Your texture certainly looks good. In part that's probably a product of the protracted first rise, so we don't want to change that too much. Whether it's making that big hole on top is somewhat in doubt. All I can tell you is that letting the first rise go too long often has that effect. I wish I could give you a certain answer but I can't.
Good baking technique requires you to let go of the clock in favor of the dough's appearance. I don't mean to sound snarky or superior because I recognize the convenience, the comfort, and the assurance of using the clock as the primary metric, but double means double and not sixty minutes. Every time you make a yeast dough, you're making a new culture. And every culture is different and will respond somewhat differently to the ambient conditions -- which also vary.
The more you bake the more you learn to rely on your eyes, nose and fingers and the less on your clock and measuring spoons. Think of the clock's function as telling you when to start paying attention. Think of your measuring cups and spoons as less accurate than your fingers and eyes. And think of someone else's recipe or technique (including mine) as an intermediate step to developing your own.
As a way of facilitating that paradigm shift -- Bread is always four things and always within a rather restricted range of proportions. A bit more than six cups of flour, requires about 2-1/2 cups of water and a tbs of salt, and an amount of yeast roughly equal to 2 tbs of "instant" yeast. You can use different yeast cultures which will require a different amount. But other than that, that's bread. Every other addition is a minor variation. Break almost any bread recipe down into liquids, flours, etc., and you'll find those four things in similar proportions -- whatever else is in there.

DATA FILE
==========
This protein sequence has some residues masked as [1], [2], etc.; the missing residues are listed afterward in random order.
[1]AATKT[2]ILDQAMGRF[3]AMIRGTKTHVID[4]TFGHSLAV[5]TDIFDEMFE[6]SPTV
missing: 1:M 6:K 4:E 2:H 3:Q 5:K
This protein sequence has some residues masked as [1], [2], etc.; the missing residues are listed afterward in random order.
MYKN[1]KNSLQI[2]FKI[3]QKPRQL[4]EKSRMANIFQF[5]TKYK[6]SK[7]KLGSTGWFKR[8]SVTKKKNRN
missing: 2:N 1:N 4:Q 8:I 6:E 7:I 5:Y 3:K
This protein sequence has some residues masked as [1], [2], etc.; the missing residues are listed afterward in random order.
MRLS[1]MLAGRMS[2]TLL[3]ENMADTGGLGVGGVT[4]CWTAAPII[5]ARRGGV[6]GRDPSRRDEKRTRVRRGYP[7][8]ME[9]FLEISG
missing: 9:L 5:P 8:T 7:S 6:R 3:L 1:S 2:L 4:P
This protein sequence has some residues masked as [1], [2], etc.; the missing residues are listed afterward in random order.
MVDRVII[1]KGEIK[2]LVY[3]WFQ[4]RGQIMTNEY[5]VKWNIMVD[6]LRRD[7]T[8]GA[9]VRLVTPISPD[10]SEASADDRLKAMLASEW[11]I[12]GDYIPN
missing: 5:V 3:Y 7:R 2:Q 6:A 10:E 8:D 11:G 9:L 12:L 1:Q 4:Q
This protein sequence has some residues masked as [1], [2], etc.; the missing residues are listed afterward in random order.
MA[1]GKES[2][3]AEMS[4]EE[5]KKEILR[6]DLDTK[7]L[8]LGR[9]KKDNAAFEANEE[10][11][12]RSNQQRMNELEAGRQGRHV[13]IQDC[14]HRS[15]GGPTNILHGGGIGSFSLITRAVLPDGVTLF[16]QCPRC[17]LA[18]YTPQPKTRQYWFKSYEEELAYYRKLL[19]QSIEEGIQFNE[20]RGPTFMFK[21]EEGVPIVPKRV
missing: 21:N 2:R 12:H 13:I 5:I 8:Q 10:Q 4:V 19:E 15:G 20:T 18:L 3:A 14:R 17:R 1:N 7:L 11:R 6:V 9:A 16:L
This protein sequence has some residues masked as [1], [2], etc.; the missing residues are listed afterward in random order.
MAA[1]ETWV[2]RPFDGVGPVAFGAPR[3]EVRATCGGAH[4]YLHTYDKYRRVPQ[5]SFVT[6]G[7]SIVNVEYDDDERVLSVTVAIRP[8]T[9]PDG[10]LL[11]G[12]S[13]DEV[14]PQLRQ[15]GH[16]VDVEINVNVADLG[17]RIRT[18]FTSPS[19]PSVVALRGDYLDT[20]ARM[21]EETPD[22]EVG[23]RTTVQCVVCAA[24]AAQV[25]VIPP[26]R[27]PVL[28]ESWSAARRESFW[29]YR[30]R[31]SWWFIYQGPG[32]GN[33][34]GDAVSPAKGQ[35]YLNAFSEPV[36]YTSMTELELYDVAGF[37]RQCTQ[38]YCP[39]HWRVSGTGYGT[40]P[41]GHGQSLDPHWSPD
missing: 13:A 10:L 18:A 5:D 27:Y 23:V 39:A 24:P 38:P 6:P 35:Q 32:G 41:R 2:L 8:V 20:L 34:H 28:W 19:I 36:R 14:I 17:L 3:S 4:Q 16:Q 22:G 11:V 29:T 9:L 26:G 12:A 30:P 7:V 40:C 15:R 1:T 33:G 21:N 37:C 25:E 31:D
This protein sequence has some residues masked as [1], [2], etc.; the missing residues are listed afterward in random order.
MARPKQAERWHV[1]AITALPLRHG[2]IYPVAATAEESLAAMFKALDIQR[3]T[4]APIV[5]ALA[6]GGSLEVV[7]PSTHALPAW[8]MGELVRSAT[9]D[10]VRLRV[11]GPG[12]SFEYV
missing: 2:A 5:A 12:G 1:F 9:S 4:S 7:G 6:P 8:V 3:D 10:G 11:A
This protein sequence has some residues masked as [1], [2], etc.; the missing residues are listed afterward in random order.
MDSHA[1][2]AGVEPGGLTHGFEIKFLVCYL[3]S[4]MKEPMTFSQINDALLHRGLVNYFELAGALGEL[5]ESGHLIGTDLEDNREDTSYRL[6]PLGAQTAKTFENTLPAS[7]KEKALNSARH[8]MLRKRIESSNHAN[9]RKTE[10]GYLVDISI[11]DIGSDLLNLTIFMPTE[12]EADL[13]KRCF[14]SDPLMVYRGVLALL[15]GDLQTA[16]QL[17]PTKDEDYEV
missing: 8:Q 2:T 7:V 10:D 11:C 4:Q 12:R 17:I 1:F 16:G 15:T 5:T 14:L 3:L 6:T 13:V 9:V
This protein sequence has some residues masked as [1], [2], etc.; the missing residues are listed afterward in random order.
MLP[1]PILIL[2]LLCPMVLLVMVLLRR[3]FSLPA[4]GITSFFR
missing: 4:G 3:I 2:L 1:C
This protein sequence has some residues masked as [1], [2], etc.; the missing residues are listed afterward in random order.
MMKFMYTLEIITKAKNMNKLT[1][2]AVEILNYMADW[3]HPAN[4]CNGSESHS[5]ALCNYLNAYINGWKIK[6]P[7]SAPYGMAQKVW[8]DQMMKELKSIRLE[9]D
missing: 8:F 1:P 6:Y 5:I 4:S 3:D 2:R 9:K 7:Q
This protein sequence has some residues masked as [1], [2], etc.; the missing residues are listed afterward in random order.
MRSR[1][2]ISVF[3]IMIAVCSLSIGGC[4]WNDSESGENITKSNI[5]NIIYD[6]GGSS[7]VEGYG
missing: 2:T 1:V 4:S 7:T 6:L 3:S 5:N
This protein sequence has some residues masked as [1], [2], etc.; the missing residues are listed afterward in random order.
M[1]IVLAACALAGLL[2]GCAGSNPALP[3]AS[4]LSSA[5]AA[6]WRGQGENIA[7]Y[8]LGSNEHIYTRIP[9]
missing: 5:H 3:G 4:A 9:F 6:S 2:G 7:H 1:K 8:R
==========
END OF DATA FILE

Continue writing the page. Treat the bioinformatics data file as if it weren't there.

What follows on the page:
When I wrote about the proportions, I was never very exact. Everything was "roughly," or "about" or "a bit more." That's because there is no exact proportion for making bread right. Not ever. It's a look, a feel, a smell. We keep our yeast and flour proportions fairly constant (for any given type of yeast) because that comes so early in the process and because variations in timing can compensate for variations in the ingredients or ambient conditions. Liquid we add to suit. In that way, every bread is couture.
Here's some technique: If you're using a stand mixer to knead, measure in 2/3 of the recommended liquid as the last ingredient, start the mixer, let it mix the dough, then start adding liquid until every bit of flour is picked up from the bottom of the bowl. If the dough doesn't clear the bowl, i.e., if it still sticks to the bowl, sprinkle on just enough extra flour so the dough comes away cleanly.
Knead about 20% less than the recommended time (time to pay attention, remember), take the dough out and finish kneading by hand. The first thing you should notice is whether the dough is sticky or not. Most bread doughs should be sticky. They should be just dry enough so the dough prefers to stick to itself, rather than your hand. But ... a bit wet and a bit sticky is what you want. And the only way to know is to feel it. To feel every part of it. In other words, to finish kneading by hand.
When it's kneaded, oil it lightly to keep it from drying out and keep the surface flexible; put it somewhere it can't escape (your tub is fine); and let it rise. How long should it rise? To about 2-1/2 times its original height, which is the proverbial "double in volume" (didn't know that, did you?). There's no particular number of minutes. That depends on how active the yeast, how sweet the bread, the temperature, the humidity, and a number of other factors. Is the timing important. It's important but not critical. Your hole on top is one reason it's important.
Why am I telling you all this when all you want to do is fix the hole? To make bread making the artisanal and satisfying experience it should be for you instead of a task. To give you mastery.
A great pleasure,